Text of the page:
Australia news May 15, 2017

Ashes on the line in pay dispute - Warner

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Brettig: 'Pay dispute becoming increasingly ugly'

Australia vice-captain David Warner has declared the players are prepared to forego a home Ashes series to preserve the fixed revenue-percentage model at the heart of the dispute between Cricket Australia and the Australian Cricketers' Association. He also said players would turn to domestic Twenty20 tournaments if pushed out of contract.

In a blunt riposte to the threat of the CA chief executive James Sutherland that players will find themselves unemployed if the ACA did not accept the outline of the board's current pay offer and return to the bargaining table, Warner told The Age that all players were united in rejecting attempts to break up the foundation of the current MOU.

Warner, a key figure in the current dispute - as shown by his acceptance of the invitation to dine with the CA board late last year alongside the captain Steven Smith - also noted that cricket's marketplace offered both international and domestic players plenty of opportunities to play T20 matches elsewhere if CA maintained its hard-line stance.

"If it gets to the extreme, they might not have a team for the Ashes," Warner said. "I really hope they can come to an agreement... we don't really want to see this panning out like that where we don't have a team, we don't have cricket in the Australian summer. It is up to CA to deal with the ACA. It's obviously in their hands.

"We thought something along the lines of this might happen ... it's not come as a shock, but more the fact it has come so early. We won't buckle at all, we are standing together and very strong, and as you can see from all the people that have spoken so far, we are all on the same wavelength and are sticking together.

"We want a fair share and the revenue-sharing model is what we want, so we are going to stick together until we get that. We are not going to shy away; we are just going to stick together."

The Caribbean Premier League and the English T20 Blast loom as possible platforms for Australian players to bide their time in the second half of the year. Under normal circumstances, CA must provide no-objection certificates for players to take part in overseas T20 leagues, but pushing players out of contract would open up the market in unprecedented fashion - not only in terms of competitions, but also the commercial and sponsorship rights of players.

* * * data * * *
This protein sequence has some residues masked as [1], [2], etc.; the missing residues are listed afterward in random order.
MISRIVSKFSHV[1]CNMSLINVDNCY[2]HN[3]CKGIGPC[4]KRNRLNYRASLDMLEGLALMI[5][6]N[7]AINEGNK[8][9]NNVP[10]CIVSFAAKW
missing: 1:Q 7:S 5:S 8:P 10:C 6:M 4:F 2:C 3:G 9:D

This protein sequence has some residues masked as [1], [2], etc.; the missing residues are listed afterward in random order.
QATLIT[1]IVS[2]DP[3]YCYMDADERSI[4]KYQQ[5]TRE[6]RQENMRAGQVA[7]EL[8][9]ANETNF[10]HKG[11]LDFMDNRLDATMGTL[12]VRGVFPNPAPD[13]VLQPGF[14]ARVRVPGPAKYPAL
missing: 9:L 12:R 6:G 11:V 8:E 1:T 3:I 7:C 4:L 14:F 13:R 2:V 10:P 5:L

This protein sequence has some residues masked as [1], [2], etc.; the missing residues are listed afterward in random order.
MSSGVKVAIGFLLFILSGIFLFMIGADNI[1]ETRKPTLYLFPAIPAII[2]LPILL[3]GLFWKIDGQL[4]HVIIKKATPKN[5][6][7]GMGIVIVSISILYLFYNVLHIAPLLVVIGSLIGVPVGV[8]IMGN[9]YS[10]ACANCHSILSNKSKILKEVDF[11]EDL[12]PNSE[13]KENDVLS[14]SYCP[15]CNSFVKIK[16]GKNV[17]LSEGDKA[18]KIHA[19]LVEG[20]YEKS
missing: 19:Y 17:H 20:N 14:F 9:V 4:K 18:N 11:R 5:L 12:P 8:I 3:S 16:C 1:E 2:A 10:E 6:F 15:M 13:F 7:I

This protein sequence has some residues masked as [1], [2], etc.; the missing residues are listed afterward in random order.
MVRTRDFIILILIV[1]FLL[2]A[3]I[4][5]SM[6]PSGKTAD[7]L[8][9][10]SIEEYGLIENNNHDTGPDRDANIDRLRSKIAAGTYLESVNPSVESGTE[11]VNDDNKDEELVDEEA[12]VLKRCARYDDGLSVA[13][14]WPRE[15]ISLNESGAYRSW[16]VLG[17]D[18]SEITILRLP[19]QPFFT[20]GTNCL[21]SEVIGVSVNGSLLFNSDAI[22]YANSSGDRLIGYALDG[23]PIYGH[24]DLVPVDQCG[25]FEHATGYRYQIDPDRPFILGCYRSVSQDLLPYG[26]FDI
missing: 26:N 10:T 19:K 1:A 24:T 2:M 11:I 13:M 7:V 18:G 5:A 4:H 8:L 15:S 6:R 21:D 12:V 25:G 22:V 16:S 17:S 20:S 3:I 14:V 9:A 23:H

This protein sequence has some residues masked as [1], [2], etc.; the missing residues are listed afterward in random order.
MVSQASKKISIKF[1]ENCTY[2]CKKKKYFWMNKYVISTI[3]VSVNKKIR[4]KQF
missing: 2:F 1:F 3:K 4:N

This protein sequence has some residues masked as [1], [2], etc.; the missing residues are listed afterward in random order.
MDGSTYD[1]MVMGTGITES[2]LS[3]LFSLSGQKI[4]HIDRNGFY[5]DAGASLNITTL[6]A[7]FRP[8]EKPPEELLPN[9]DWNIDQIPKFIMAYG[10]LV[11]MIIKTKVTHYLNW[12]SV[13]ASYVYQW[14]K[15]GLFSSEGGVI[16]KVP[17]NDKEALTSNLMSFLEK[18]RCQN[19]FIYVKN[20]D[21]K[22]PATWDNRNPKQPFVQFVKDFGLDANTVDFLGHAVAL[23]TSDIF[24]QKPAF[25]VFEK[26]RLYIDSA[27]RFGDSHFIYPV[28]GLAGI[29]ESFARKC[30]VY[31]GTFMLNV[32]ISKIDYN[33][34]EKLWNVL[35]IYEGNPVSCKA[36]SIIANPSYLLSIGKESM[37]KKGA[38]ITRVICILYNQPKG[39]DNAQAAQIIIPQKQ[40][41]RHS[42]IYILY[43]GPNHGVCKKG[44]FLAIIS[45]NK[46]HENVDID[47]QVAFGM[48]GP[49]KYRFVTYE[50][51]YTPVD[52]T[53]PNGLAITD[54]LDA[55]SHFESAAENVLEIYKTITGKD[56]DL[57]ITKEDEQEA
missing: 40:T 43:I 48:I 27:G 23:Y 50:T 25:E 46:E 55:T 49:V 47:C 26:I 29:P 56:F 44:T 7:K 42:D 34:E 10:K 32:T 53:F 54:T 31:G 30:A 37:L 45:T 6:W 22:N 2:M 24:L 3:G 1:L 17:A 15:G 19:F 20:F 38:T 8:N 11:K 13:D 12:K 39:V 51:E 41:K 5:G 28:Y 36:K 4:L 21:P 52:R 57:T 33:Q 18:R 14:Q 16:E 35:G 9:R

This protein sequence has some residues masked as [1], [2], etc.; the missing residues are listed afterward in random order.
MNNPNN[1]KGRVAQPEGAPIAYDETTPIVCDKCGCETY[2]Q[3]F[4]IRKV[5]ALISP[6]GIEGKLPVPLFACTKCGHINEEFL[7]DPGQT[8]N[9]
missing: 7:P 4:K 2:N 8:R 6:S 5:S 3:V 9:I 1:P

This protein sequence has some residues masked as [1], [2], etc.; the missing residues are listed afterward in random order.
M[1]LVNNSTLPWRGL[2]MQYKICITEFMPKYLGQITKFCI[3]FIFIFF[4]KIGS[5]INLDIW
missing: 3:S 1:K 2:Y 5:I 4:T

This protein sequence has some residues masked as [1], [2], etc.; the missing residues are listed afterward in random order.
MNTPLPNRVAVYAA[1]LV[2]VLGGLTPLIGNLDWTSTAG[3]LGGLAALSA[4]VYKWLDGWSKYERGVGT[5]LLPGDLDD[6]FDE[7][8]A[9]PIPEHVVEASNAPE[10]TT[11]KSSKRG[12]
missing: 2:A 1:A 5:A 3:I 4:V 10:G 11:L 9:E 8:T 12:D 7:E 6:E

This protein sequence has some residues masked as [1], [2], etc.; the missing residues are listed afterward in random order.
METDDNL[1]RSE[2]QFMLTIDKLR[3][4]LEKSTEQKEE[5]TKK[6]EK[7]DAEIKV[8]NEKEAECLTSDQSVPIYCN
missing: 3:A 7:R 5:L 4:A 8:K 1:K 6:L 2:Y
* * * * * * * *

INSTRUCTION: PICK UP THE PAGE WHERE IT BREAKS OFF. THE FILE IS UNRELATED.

"For us, as cricketers, if we don't have contracts we are going to have to find some cricket to play somewhere else because that's what we love doing, and we're obviously going to look to maybe do something in the meantime, otherwise we don't get paid," Warner said. "A few boys might go over to play the Caribbean Premier League and I think there could be some of the England Twenty20s on as well. We want to keep participating for our country as much as we can, but if we don't have a job, we have to go and find some cricket elsewhere."

Last week it was revealed that the CA team performance manager Pat Howard had approached Australia's top players - Warner, Smith, Mitchell Starc, Josh Hazlewood and Pat Cummins - with an offer of multi-year deals in exchange for no longer playing the IPL during their leave period. Warner called this caveat "laughable".

"It was quite laughable when I heard about it," Warner said. "It is fantastic with the security [of a three-year deal] but you can't just try and stop people from playing other tournaments. We understand where they are coming from, they would like their best players and contracted players to have that rest.

"I see it as a great opportunity to play T20 cricket, when they are scheduling T20 international cricket games when we are playing Test series - obviously there's too much cricket being played internationally. [The IPL] gives us a great window to get the T20 format in."

Both parties pondered their options on Monday, with the possibility of a meeting between the two negotiating teams pencilled in for Wednesday. However the ACA reiterated a preference for the joint appointment of an independent mediator to help resolve the present stand-off.

Daniel Brettig is an assistant editor at ESPNcricinfo. @danbrettig

Comments have now been closed for this article

  • RAHUL on May 19, 2017, 2:46 GMT

    lot of people are seeing this in a poor way...playing for your country is a matter of pride, but you see it is their primary job too. how many of you will be working without a contract atleast for one year agreement in an office, with no security. Players dedicate their entire life to cricket and they deserve to have the security of money. Some of the people disregard the fact that this is also a job for cricketers.

  • David on May 19, 2017, 2:01 GMT

    Warner would be better served concentrating on his batting and actually scoring some Test runs rather than how much money he deserves.